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“Wow!” wrote one user in the comments section of the video. “That’s dangerous. Thank you for teaching me something new. I will be passing this information along to my family and associates.” Another person reiterated those feelings before going on to make an interesting point.

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“Wow, think how many water bottles are floating around in people’s vehicles!” the Facebook user wrote. “That’s scary.” And yet another commenter chose to raise an important issue that hadn’t actually been addressed by Idaho Power’s video – but one that was still worth heeding.

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That person revealed their belief that the human body may also be damaged by using containers that are left out in the heat. “Plastic bottles of water when sat in the sun should be thrown away,” the user wrote. “They release toxins. Ditch the plastic; [it’s] not good for anyone or the planet.”

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And David Richardson from Oklahoma’s Midwest City Fire Department also took it upon himself to weigh in on the discussion. According to the administration major, a plastic bottle could absolutely start a blaze in that situation.

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“Vinyl generally starts to burn at 455 degrees,” Richardson informed CBS News in August 2017. “It wouldn’t take very long to start a fire if conditions were right; [it just] depends on how focused that beam of light is.” There was something else he wanted to make clear to the public, too.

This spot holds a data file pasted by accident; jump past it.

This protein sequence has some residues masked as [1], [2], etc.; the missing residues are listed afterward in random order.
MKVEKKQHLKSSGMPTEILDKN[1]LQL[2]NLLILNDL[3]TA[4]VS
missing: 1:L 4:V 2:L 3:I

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Richardson added, “The air temperature doesn’t matter. [The plastic bottle] works just like a magnifying glass – like one that you would use to burn leaves as a kid. It’s the same principle.” Ultimately, then, the Midwest City Fire Department produced its own video on the issue in order to further boost awareness.

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That said, the fire department’s video differed slightly to that of Amuchastegui and his colleagues. In particular, Richardson chose not to burn a car seat, instead using a plain piece of paper for his demonstration – although the results were pretty much the same.

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And after singeing a hole in the paper, Richardson makes some important points to the viewer. “A water bottle can start a fire,” he explains. “But while this paper did burn, I want you to keep a couple of things in mind. One: it’s about 450 degrees to burn this paper. Two: this was a clear bottle with a clear fluid in [it].”

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That latter detail proves somewhat significant. “If this [bottle] was empty or partially filled, it probably wouldn’t have worked and magnified this,” Richardson adds. “So keep in mind that all the factors have to be in place to actually make this work.”